Kent Beck gave the first keynote speech at QCon, which was a good talk on the trend towards honest relationships, transparency, and sustainable commitments in software development: the "agile way" is aligned with the broader business trends like Sarbanes-Oxley, greater transparency, board and management accountability, etc.. He claimed during the keynote (I'm paraphrasing):
"Agility is an attitude regarding one's response to change."
I asked him the following two part question:
"There seem to be two trends in industry -- the Agile methods movement, which is about Agility as an attitude, and the Agile architectures movement, which is about introducing enterprise-level and "systems of systems" level architectures that help to enable greater agility. The questions are:
1. Do you believe architecture actually can enable greater agility? Regardless of what religious school you belong to, SOA, REST, Data Warehousing, etc.
2. How do Agile teams, with the attitude, build productive relationships with Enterprise Architecture teams, whose goals and attitudes often are at odds with the executing team?"
Kent's Answer for #1 (paraphrasing): "I've always believed that design matters, from the smallest implementation detail, to the largest architectural arrangement of software. Design can enhance communication."
Kent's Answer for #2 (paraphrasing again): "It can be a hard thing, but it's important to recognize that the EA saying 'you can't code without our approval', and the developer having to wait three months, doesn't have to be about a power struggle. There are two different principles and values at play here, both attempting to get to agility. The goal must be to get past the noise of the specifics like 'you need to build things this way' and find a shared understanding of the principles that underlie such decisions. If I, as an Agile team leader, believe in principles like the time value of money, or in the lean principle of flow, I'm going to try my best to ensure that there is a shared understanding of their impacts. Similarly I would hope to understand the principles that underly the EA's decisions and policies. It's the only way to get past the politics."
Richard Gabriel, always thought provoking, gave two talks that I attended. The first was:
"Architectures of extraordinarily large, self-sustaining systems"
So, assuming a system that was trillions of lines of code, millions of elements, thousands of stakeholders, beyond human comprehension, and must provide advantages over an adversary, how would you design such a system?
Firstly, a reflection on the requirements. The "gaining advantages over an adversary" part of this description seems to be similar to the Net Centric Warfare (NCW) movement -- it's very Strategy as Competition oriented, I'm not sure I agree it's the right frame of mind for thinking of this sort of thing, but it probably belies who is funding the effort. Lately I have noticed that NCW is becoming more and more "Web-like" and less "SOA-like". The publication, Power to the Edge, a revised treatise on NCW concepts, really screams out "Web!", or at least some successor to it. Strassmann more or less predicted this in the early 90's while he was running the DoD, and correctly surmised that it's political and human comprehension that's holding up the transition.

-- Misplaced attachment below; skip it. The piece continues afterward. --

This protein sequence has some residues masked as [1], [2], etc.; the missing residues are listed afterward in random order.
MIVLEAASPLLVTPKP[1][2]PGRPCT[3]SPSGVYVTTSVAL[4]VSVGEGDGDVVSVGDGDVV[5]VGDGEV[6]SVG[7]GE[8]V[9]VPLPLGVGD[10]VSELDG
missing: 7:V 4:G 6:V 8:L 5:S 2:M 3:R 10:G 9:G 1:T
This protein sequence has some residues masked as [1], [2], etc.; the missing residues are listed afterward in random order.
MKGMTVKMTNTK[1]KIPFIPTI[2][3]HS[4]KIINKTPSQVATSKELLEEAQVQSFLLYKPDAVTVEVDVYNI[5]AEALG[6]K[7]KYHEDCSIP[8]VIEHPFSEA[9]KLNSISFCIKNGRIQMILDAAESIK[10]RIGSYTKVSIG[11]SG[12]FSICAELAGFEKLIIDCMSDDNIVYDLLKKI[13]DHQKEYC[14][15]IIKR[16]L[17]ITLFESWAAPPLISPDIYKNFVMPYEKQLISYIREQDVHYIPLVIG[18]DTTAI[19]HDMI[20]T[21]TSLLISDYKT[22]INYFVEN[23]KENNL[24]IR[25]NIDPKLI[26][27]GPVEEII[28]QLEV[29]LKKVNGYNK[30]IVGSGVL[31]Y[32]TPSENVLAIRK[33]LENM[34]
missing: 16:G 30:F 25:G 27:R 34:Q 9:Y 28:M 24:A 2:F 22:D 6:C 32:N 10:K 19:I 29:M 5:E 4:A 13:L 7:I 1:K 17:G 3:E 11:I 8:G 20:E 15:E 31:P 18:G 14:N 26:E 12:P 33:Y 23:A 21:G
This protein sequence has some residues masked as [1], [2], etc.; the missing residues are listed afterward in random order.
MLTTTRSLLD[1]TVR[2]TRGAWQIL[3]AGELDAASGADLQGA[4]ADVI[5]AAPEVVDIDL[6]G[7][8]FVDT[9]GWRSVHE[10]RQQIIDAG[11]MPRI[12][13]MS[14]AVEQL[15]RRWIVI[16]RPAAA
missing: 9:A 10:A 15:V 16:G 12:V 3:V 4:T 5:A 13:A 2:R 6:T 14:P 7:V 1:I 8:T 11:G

Back to the talk. Dick Gabriel explored three approaches to design:
- inverse modeling is tractable -- meaning, we can work out the design of the system top-down, and in advance
- inverse modeling is intractable -- meaning, stepwise refinement (ala. 'agile design')
- evolutionary design -- wherein we use evolutionary techniques, such as genetic algorithms, to "grow" a solution. The design is indistinguishable from the implementation this case.
On #3, he pointed to Adrian Thompson's work on Evolutionary Electronics. This was some of the creepiest, coolest, and most bizarre results one could imagine: Adrian literally "grew" a 10x10 section of an FPGA, using genetic algorithms, to solve a simple tone discrimination task. It executes the task flawlessly. The problem is, they don't actually know how it all works! See the paper here.
Reflection: I was surprised he did not speak about the work on "collaborative systems" or "systems of systems" by Mark Maier (of IEEE 1471-2000 fame) and Eberhardt Rechtin. This approach fits in with Roy Fielding's REST dissertation on the beginnings of an architecture science: inducing emergent properties on a system by way of constraints. I was going to speak with him about it, but he was mobbed by several attendees at the end, and figured I'd get my chance some other day....
Dick noted that "the Internet" as a whole isn't really an "ultra large scale system" that he's looking at because it doesn't have a directed purpose. This is curious -- the Web, an application of the internet, had a goal: increase the sharing information of any type, globally, exploiting Reed's law.
The Web doesn't have an adversary though... does it? Hmmm, maybe it does.
Dick's second talk was a repeat of his OOPSLA presentation 50 in 50, a whirlwind tour of many programming languages over the past 50 years, accompanied by music. This presentation is available via OOPSLA podcast, and while it doesn't quite work without the visuals, I recommend it if you're interested in how much creativity there has been out there (and how, we're only starting to regain some of that creativity now after 10+ years of JavaJavaJava). Hopefully the slides will be eventually made available as a Quicktime...